Broad restrictions to capital allowances were announced last year, to take effect from 2012:
the restriction in the rate of capital allowances from 20 per cent and 10 per cent to 18 per cent and eight per cent respectively, and
the reduction of the Annual Investment Allowance from £100,000 to £25,000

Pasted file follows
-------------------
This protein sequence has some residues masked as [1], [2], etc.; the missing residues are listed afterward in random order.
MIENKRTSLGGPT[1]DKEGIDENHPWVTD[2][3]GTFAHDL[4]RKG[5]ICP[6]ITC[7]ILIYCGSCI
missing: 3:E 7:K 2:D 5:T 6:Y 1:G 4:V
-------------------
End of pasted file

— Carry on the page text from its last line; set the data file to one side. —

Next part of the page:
The surprising Budget change was the increase in the life of an asset that would qualify as a short-life asset from four to eight years under the capital allowance regime. This increase significantly softens the blow of the capital allowance restrictions. Assets that aren’t likely to be kept by the business for more than eight years can still be written off in full for tax purposes rather than merged into the general pool. The price to be paid for the capital allowance relief is, however, the need to retain records to be able to track the individual assets. George Bull is head of tax at Baker Tilly.Picture source
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